Dividend Policy of Indian Corporate Firms: An Analysis of Trends and Determinants Dr. Y. Subba Reddy1 The present study examines the dividend behavior of Indian corporate firms over the period 1990 – 2001 and attempts to explain the observed behavior with the help of trade-off theory, and signaling hypothesis. Analysis of dividend trends for a large sample of stocks traded on the NSE and BSE indicate that the percentage of companies paying dividends has declined from 60.5 percent in 1990 to 32.1 percent in 2001 and that only a few firms have consistently paid the same levels of dividends. Further, dividend-paying companies are more profitable, large in size and growth doesn’t seem to deter Indian firms from paying higher dividends. Analysis of influence of changes in tax regime on dividend behavior shows that the tradeoff or tax-preference theory does not appear to hold true in the Indian context. Test of signaling hypothesis reinforces the earlier findings that dividend omissions have information content about future earnings. However, analysis of other non-extreme dividend events such as dividend reductions and non-reductions shows that current losses are an important determinant of dividend reductions for firms with established track record and that the incidence of dividend reduction is much more severe in the case of Indian firms compared to that of firms traded on the NYSE. Further, dividend changes appear to signal contemporaneous and lagged earnings performance rather than the future earnings performance.
Asst. Professor, Institute for Financial Management and Research (IFMR), Chennai. The views expressed and the approach suggested are of the authors and not necessarily of NSE.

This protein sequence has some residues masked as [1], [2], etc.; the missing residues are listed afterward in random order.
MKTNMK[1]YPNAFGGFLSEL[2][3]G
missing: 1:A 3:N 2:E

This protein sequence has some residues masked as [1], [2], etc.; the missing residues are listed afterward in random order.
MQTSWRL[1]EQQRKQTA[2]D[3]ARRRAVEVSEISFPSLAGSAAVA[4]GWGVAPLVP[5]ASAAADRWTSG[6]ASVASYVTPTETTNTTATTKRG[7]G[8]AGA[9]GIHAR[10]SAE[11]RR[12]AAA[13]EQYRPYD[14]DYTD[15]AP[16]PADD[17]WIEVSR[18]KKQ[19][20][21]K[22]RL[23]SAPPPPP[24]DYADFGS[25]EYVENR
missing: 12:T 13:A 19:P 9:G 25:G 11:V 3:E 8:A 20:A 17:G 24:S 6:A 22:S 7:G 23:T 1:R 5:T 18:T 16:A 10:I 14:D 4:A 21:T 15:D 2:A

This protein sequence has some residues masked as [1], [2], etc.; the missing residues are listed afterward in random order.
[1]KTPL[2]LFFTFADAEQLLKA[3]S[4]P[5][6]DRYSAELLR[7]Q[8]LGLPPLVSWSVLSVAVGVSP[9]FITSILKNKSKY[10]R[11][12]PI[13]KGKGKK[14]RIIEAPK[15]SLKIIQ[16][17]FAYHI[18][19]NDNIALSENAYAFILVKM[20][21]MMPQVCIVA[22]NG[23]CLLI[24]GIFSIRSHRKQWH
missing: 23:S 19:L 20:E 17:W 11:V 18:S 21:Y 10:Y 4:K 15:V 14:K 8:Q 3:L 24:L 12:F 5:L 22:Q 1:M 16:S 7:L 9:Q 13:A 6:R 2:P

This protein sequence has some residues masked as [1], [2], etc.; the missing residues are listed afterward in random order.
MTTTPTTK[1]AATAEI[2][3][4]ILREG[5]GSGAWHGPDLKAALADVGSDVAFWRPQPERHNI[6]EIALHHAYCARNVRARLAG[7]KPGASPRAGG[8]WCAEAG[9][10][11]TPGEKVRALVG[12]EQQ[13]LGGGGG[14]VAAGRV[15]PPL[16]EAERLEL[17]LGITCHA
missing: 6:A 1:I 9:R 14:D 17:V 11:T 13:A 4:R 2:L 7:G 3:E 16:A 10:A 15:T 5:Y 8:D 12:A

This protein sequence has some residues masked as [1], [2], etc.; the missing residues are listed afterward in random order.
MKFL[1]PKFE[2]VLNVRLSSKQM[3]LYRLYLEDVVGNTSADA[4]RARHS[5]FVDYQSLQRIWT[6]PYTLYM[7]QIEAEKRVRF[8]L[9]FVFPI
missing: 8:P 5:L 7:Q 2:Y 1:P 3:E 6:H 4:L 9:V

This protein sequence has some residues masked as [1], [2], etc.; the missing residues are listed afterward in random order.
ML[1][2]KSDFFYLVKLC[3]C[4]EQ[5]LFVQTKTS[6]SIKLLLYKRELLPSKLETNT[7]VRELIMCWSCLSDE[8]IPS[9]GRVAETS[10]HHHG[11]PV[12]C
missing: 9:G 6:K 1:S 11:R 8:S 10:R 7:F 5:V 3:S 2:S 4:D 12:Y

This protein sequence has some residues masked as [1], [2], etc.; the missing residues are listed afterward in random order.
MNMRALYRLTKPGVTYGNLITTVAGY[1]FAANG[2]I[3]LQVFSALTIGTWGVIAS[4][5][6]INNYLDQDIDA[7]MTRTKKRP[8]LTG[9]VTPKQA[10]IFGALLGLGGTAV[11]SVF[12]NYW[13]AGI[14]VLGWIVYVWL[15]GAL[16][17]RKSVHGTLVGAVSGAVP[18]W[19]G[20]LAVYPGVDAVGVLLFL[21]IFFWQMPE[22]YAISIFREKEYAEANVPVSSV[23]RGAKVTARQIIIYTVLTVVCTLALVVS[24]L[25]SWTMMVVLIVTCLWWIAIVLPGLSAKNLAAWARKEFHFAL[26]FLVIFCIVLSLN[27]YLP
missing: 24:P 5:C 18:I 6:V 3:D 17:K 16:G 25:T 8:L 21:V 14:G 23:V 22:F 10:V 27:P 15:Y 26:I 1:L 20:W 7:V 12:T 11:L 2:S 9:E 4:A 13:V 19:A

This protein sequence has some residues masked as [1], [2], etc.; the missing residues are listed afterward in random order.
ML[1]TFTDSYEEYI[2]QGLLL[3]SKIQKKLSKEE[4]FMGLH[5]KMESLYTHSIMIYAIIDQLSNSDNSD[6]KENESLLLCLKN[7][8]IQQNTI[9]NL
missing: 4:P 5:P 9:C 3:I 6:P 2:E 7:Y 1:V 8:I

From the practitioners’ viewpoint, dividend policy1 of a firm has implications for investors, managers and lenders and other stakeholders. For investors, dividends – whether declared today or accumulated and provided at a later date - are not only a means of regular income2, but also an important input in valuation of a firm3. Similarly, managers’ flexibility to invest in projects is also dependent on the amount of dividend that they can offer to shareholders as more dividends may mean fewer funds available for investment. Lenders may also have interest in the amount of dividend a firm declares, as more the dividend paid less would be the amount available for servicing and redemption of their claims. However, in a perfect world as Modigliani and Miller (1961) have shown, investors may be indifferent about the amount of dividend as it has no influence on the value of a firm. Any investor can create a ‘home made dividend’ if required or can invest the proceeds of a dividend payment in additional shares as and when a company makes dividend payment. Similarly, managers may be indifferent as funds would be available or could be raised with out any flotation costs for all positive net present value projects. But in reality, dividends may matter, particularly in the context of differential tax treatment of dividends and capital gains. Very often dividends are taxed at a higher rate compared to capital gains. This implies that dividends may have negative consequences for investors4. Similarly, cost of raising funds is not insignificant and may well lead to lower payout, particularly when positive net present value projects are available. Apart from flotation costs, information asymmetry between managers and outside investors may also have implications for dividend policy. According to Myers and Majluf (1984), in the presence of information asymmetry and flotation costs, investment decisions made by managers are subject to the pecking order of financing choices available. Managers prefer retained earnings to debt and debt to equity flotation to finance the available projects. Information asymmetry between agents (managers) and principals (outside shareholders) may also lead to agency cost (Jensen and Meckling, 1976). One...
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